Bike 2015 Plan

Following up on its Bike 2000 Plan, the City of Chicago has released its Bike 2015 Plan.

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According to the 56-page document (4mb PDF link):
The Bike 2015 Plan has two overall goals:
:: To increase bicycle use, so that 5 percent of all trips less than five miles are by bicycle.
:: To reduce the number of bicycle injuries by 50 percent from current levels.

The plan has eight chapters, each with a specific goal:
:: Bikeway Network -– Establish a bikeway network that serves all Chicago residents and neighborhoods.
:: Bicycle-friendly Streets -– Make all of Chicago├é’s streets safe and convenient for bicycling.
:: Bike Parking -– Provide convenient and secure short-term and long-term bike parking throughout Chicago.
:: Transit -– Provide convenient connections between bicycling and public transit.
:: Education -– Educate bicyclists, motorists, and the general public about bicycle safety and the benefits of bicycling.
:: Marketing and Health Promotion -– Increase bicycle use through targeted marketing and health promotion.
:: Law Enforcement and Crash Analysis -– Increase bicyclist safety through effective law enforcement and detailed crash analysis.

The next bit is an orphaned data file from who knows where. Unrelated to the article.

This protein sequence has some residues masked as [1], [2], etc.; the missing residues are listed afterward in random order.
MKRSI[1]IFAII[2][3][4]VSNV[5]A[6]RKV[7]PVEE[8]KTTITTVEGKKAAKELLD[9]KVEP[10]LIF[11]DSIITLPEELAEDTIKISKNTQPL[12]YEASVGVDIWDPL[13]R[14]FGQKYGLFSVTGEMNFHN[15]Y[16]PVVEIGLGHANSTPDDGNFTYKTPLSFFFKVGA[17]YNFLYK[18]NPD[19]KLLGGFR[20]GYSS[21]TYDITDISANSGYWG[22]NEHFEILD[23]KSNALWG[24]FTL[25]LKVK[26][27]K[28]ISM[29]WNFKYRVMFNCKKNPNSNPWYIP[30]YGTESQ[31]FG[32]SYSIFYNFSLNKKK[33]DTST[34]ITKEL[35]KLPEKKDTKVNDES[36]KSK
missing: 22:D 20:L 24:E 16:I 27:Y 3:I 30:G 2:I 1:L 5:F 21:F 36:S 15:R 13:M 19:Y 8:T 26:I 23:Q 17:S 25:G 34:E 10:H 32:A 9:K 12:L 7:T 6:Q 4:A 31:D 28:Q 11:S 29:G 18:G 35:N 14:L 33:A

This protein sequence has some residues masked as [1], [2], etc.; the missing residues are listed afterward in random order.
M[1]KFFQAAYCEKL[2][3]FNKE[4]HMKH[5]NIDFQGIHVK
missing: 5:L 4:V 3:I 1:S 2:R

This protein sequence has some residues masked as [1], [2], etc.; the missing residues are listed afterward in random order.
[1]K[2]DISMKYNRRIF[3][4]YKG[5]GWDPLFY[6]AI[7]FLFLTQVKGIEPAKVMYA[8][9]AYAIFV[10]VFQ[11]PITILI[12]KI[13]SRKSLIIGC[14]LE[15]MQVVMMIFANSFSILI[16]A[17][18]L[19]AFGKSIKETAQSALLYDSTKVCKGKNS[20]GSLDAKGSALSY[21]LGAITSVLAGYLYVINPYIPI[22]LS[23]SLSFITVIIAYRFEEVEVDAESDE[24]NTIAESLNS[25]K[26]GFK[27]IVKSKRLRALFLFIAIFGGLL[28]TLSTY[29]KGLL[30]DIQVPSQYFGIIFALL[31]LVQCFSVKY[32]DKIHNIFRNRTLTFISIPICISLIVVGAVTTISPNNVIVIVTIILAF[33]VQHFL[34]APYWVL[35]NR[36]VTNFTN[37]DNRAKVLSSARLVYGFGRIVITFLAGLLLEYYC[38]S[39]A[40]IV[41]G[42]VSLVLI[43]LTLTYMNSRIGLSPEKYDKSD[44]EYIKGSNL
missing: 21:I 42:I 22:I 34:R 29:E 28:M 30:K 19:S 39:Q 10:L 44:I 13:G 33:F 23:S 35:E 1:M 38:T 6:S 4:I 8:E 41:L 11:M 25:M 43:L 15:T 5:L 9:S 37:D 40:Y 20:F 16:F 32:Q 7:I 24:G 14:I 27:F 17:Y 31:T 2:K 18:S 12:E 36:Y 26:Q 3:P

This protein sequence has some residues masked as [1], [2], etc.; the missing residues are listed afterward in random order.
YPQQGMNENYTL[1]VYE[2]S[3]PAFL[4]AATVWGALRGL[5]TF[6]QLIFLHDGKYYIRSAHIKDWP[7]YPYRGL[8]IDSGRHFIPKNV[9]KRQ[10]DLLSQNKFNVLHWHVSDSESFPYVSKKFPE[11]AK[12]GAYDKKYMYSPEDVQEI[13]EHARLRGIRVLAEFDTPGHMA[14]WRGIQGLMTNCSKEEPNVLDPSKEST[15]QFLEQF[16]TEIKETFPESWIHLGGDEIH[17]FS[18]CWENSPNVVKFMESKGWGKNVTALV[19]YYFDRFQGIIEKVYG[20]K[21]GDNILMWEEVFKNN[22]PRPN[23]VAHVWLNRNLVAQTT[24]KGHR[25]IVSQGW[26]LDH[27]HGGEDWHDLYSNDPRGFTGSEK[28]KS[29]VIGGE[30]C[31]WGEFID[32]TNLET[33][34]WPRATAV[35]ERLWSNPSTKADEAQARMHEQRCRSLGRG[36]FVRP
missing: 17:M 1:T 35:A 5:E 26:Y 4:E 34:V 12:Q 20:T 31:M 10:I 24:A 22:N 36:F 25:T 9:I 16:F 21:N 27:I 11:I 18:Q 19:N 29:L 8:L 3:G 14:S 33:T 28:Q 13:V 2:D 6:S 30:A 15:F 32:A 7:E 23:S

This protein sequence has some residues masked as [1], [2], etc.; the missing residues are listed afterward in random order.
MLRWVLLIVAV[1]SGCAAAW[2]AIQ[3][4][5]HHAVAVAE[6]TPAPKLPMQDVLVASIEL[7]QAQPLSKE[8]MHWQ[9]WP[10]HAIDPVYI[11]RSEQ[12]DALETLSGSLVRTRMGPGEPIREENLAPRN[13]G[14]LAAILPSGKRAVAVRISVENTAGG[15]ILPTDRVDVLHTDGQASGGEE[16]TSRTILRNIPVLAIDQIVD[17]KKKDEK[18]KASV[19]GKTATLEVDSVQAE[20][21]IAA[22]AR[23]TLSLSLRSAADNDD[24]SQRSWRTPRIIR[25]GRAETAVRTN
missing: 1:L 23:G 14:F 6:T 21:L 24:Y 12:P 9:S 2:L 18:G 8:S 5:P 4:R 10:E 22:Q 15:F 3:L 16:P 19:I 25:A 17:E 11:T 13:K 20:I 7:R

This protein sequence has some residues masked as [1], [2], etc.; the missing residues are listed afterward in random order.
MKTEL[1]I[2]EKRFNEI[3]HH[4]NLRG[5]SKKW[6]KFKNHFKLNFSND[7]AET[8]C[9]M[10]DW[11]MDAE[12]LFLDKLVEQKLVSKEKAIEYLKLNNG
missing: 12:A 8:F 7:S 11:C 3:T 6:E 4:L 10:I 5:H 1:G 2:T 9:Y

:: Bicycle Messengers -– Expand the use of bicycle messengers; improve their workplace safety and public image.
If you like numbered lists then you'll love the above document (best read in html as that version provides many links on what the city calls "Best Practices", meaning other places providing for bikes better than Chicago). Me, I couldn't make it through the thing if I tried. But I did read the below table, and it helped temper my initial excitement at hearing about the plan and its far-reaching goals.

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Comparing the current state of things on the left with the 10-year plan on the right, those totals look good (185 miles) but the gains appear to fall primarily into two categories: Bike Lanes (46 miles) and Signed Routes (85 miles).

Bike Lanes are "five or six-foot wide corridors for the exclusive use of cyclists" and are located between parked and moving cars. A lot of drivers don't respect the lane and double-park their cars, forcing bikers into moving traffic. Furthermore, bikers have to be extremely careful of people opening drivers-side doors into the lane.

Signed Routes don't have dedicated bike lanes, but are merely connections between streets with actual bike lanes. They direct bikers to nearby lanes but aren't any safer, since many times they are too narrow for bike lanes.

So approximately 70% of the new Miles in 2015 will be the extension of already risky and dangerous conditions. That might explain why about four or five (depending on how you look at it) of the eight chapters of the plan address the second goal of bike safety. So the City's saying, "since we can't layout and design safe routes, let's just figure it out some other, cheaper way." Regardless, I'm looking forward to those Raised Bike Lanes and Bike Boulevards.